Video games are time-consuming. The problem is they’re fun, engrossing, often beautiful, and tell great stories. Beating them is also satisfying. Most people beat a game and are done with it. But for others the job is not done after defeating the final boss–they must go on to accomplish every task available. These poor people are called ‘completionists’.

It takes longer to complete a game than to merely beat it. But how much longer? And how can we model the relationship between time to beat and time to complete?

# Getting the Data

There’s a lot of data on Twitter. Most of it is unstructured, nonsensical, and profane. One exception, however, is the HowLongToBeat account. Scroll through the tweets and you’ll notice a pattern:

It takes X hours on average to beat Y, (Z hours for completionists)

That’s (mostly) structured data! We just need {rtweet} and some regular expressions to extract the names and hours variables. Here’s one way:

```
Rows: 29
Columns: 5
$ name <chr> "Animal Crossing: New Horizons", "Assassin's Creed IV: Black F…
$ hrs_to_beat <dbl> 60.5, 23.0, 43.0, 12.5, 46.0, 48.5, 9.0, 24.5, 2.0, 31.0, 22.5…
$ hrs_to_comp <dbl> 363.0, 59.5, 105.0, 33.5, 149.0, 192.0, 10.0, 60.0, 2.5, 82.0,…
$ img1 <chr> "https://t.co/vPZeL1V7sj", "https://t.co/IbCtFNfoHx", "https:/…
$ img2 <chr> "https://t.co/zdWE2Z77cg", "https://t.co/qk0RVyz0OC", "https:/…
```

Plotting the relative differences:

Obviously, the longer a game takes to beat, the longer it takes to complete. Let’s model the relationship:

```
Call:
lm(formula = hrs_to_beat_comp ~ hrs_to_beat, data = gametimes)
Residuals:
Min 1Q Median 3Q Max
-55.332 -17.349 -2.289 16.042 128.886
Coefficients:
Estimate Std. Error t value Pr(>|t|)
(Intercept) -20.9602 10.8826 -1.926 0.066 .
hrs_to_beat 4.2161 0.4134 10.199 3.34e-10 ***
Signif. codes: 0 ‘***’ 0.001 ‘**’ 0.01 ‘*’ 0.05 ‘.’ 0.1 ‘ ’ 1
Residual standard error: 34.91 on 24 degrees of freedom
Multiple R-squared: 0.8125, Adjusted R-squared: 0.8047
F-statistic: 104 on 1 and 24 DF, p-value: 3.343e-10
```

While the metrics are great (high R-squared, low p-value, etc.), the model is problematic for several reasons. First, I have a limited number of observations (27). Second, Y is inseparably part of X–they are in some respect measures of the same thing. Third, Animal Crossing is a conspicuous outlier tilting the model’s fit. Its Cook’s D is enormous:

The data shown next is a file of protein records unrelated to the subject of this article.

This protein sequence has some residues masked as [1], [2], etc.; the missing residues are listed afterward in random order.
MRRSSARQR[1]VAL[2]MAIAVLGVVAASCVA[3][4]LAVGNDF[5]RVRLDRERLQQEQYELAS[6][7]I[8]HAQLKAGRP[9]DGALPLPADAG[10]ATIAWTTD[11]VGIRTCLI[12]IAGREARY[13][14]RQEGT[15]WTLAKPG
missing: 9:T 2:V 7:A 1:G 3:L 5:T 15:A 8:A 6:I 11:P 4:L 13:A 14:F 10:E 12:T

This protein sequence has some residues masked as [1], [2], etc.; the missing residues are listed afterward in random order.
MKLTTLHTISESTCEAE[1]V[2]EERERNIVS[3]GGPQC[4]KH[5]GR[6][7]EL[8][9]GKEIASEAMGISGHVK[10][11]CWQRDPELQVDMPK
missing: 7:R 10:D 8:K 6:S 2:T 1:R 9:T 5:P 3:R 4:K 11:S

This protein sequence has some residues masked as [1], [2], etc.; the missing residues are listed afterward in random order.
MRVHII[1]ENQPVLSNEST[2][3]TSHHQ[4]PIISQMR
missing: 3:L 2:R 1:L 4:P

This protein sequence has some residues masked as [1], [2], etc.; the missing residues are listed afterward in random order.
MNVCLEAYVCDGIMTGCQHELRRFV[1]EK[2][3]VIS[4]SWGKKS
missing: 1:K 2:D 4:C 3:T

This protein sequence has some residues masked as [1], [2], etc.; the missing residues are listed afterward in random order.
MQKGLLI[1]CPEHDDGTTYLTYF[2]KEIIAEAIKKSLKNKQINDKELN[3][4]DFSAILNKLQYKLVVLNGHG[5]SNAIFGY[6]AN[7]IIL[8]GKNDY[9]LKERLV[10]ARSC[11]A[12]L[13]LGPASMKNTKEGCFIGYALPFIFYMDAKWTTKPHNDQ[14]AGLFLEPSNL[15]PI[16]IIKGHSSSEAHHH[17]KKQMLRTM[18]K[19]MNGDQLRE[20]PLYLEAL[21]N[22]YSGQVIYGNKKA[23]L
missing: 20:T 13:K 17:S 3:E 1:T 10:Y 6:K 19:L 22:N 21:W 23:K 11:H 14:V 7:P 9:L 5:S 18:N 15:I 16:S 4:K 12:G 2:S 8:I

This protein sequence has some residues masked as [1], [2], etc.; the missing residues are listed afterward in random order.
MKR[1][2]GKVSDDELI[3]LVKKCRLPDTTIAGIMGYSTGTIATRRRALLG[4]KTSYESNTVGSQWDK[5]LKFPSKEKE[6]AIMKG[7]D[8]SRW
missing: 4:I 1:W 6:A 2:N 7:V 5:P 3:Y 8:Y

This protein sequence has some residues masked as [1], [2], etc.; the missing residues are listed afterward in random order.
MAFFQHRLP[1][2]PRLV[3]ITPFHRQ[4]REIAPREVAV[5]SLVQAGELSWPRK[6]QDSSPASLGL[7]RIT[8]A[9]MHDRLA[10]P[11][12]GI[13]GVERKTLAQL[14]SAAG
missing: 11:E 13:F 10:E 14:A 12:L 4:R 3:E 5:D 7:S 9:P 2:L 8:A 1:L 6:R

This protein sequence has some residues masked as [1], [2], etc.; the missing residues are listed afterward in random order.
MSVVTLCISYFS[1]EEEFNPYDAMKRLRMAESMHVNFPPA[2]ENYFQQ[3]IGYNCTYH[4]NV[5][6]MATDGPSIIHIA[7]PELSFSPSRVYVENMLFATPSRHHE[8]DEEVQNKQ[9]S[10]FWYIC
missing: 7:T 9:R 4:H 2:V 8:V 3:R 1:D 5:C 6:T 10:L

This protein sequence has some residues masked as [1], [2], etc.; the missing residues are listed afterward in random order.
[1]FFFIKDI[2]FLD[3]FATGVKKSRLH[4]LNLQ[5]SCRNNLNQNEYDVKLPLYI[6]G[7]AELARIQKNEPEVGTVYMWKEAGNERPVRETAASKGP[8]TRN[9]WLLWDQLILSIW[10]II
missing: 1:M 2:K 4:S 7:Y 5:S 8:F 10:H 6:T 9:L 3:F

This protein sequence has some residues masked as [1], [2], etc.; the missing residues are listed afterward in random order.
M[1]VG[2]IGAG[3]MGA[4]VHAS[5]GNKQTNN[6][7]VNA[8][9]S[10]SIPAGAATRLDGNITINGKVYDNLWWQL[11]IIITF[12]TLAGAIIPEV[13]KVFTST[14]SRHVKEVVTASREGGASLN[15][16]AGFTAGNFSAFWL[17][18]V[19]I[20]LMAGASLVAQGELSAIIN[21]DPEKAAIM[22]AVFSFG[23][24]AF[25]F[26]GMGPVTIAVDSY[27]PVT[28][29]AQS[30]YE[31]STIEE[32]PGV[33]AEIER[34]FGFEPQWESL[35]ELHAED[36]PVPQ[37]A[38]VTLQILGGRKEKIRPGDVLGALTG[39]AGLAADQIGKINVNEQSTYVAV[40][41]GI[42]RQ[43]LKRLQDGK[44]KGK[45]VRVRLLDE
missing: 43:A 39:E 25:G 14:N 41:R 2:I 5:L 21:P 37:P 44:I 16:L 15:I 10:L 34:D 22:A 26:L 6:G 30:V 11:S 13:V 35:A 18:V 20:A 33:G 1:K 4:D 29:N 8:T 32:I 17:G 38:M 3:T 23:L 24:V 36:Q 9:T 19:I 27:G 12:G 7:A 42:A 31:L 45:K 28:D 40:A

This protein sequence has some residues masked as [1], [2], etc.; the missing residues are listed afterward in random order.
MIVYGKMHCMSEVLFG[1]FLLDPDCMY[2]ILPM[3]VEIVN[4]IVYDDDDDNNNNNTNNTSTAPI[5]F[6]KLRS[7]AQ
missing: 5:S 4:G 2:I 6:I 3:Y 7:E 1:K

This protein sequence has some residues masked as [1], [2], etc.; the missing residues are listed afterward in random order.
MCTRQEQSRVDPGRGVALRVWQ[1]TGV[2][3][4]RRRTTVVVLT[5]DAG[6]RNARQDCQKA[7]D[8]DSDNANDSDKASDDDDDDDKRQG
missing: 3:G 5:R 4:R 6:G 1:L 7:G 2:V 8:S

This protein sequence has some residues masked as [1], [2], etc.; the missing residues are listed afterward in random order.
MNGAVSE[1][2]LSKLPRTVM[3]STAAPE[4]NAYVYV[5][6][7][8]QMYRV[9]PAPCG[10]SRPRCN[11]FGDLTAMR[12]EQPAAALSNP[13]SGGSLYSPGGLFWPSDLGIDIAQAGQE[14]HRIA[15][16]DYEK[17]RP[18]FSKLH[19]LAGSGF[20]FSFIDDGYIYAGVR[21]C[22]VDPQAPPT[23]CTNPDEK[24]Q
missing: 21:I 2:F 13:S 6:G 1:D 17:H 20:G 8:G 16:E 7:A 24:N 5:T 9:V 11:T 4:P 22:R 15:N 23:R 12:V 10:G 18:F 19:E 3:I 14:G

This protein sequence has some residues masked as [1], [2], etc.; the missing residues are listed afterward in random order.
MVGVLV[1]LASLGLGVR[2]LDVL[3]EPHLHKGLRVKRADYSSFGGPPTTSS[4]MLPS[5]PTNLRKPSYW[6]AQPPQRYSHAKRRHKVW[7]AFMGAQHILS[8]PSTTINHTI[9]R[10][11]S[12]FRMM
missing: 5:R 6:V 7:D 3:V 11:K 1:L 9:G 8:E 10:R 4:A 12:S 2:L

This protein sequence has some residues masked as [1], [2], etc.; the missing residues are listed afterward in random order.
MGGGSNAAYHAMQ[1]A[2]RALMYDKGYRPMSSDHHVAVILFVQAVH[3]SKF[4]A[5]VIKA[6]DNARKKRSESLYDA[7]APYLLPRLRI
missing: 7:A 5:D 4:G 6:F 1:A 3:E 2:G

But using some domain knowledge, I’ll elect not to remove Animal Crossing from my dataset. I know there are other games with similar amounts of extra content (e.g. Stardew Valley) where the hours-to-complete soars into the hundreds. Not disqualifying for now.

And fourth: let’s see another plot:

Hmmm, that doesn’t look totally linear. The fit consistently overestimates hours to complete with short games (0-10 hours), but then consistently *underestimates* hours to compleete with medium games (10-50 hours). Let’s venture some nonlinear quadratic and cubic models instead:

```
# Comparison of Model Performance Indices
Name | Model | AIC | BIC | R2 | R2 (adj.) | RMSE | Sigma
----------------------------------------------------------------------
lm1 | lm | 289.296 | 293.398 | 0.817 | 0.810 | 31.992 | 33.155
qm1 | lm | 260.269 | 265.738 | 0.937 | 0.932 | 18.737 | 19.789
cm1 | lm | 234.091 | 240.927 | 0.976 | 0.973 | 11.527 | 12.415
```

The quadratic and cubic models unsurprisingly improve on the linear model across the board the case. Lower RMSE, higher R2, etc. The improved fits are obvious when plotted together:

But is this classic overfitting? Let’s test the models on some new data. I unscientifically researched the hours-to-beat from some popular games I’ve played and predicted the hours-to-complete with each model. Which comes out ahead?

None do particularly well. The assumption of homoscedasticity appears to be violated. But the cubic model does best with short and medium length games and does a better job capturing how completion times initially scale upwards. One could perhaps coerce the y-intercept of the linear model to zero for some improvement, but that strategy is generally inadvisable.

In sum, I actually think the cubic model is capturing something real: there’s a non-linear rate to how bigger games get bigger in terms of hours to beat vs. hours to complete. There are–at a glance–three suggestive clusters: small games, medium games, and large games; and the lines of demarcation between them is not on a single slope. Whether that phenomena is due to small sample sizes, studio budgeting, genre, or creation date remains a mystery.